3. What to wear on your runs?
Ok, so you are good to go and would like to venture out looking like those pros on TV. Don’t. They are pros and they are being sponsored. You are just starting out, and you are yet to figure out if running is really for you.
People change minds months later and end up trying to flog their gear on eBay, the gear that nobody wants to buy. So put on some t-shirt or any light top, some shorts or leggings, or a track suit, and your old trainers. No trainers? They will end up being the most important part of your gear so go buy them.
No need to spend loads, for now just get something that fits and makes your feet feel comfortable. You can always upgrade later.
4. Then what?
It’s good to have an idea about what you are going to do. A plan. I followed ‘Couch to 5K’ program app. It is easy to follow, and if you stick with it for 9 weeks you will eventually be able to run for 30 minutes, three times per week. You simply will be. It may take you longer to run 5K but you can cross that bridge later. Do your research, find a program or a plan that suits you and go!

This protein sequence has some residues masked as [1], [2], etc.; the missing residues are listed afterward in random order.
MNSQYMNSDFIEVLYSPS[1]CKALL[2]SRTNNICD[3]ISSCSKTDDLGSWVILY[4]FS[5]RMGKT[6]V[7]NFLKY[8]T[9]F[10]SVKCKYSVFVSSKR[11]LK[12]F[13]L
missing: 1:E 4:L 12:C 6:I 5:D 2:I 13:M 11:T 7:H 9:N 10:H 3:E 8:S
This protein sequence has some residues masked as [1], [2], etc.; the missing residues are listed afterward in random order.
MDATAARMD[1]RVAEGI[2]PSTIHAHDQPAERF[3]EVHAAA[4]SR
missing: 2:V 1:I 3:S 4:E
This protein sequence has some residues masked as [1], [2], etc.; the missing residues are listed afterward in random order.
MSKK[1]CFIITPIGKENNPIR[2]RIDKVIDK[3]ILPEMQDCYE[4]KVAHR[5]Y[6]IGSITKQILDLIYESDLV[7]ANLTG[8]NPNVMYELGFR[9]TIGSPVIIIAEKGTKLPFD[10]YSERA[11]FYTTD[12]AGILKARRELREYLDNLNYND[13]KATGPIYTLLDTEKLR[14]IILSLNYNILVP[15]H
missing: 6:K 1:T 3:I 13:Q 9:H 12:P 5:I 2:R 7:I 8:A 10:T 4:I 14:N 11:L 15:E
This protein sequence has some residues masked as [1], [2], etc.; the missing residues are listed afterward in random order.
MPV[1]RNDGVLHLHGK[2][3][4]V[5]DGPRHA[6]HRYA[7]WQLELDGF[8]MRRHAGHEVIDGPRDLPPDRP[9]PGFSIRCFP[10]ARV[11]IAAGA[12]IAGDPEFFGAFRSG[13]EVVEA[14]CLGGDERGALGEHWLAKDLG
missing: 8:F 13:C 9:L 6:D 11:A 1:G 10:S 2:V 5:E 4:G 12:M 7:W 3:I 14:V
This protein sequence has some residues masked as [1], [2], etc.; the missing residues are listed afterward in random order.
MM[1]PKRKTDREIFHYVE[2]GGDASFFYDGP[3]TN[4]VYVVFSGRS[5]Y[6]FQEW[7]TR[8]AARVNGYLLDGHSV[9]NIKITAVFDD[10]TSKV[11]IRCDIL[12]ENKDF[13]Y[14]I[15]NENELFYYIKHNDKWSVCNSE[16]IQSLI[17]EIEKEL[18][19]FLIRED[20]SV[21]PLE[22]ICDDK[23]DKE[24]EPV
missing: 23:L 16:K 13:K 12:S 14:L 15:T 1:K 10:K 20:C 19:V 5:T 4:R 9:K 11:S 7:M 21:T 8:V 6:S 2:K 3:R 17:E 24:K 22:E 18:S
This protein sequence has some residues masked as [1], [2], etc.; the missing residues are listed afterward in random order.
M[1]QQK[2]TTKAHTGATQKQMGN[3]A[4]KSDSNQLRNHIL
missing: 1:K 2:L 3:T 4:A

5. How should I run in the beginning – are there any special rules when you first start running?
This largely depends on how long it has been since you last ran. You will be waking up entire muscle groups that have been dormant, and they will rebel. It will feel hard an awkward. It’s like trying to use your arm that only laboured to lift a glass of wine, to exercise a single arm push up.
In order to make your life easier and your new found muscles happier and stronger, you will have to run very slowly when you first start running.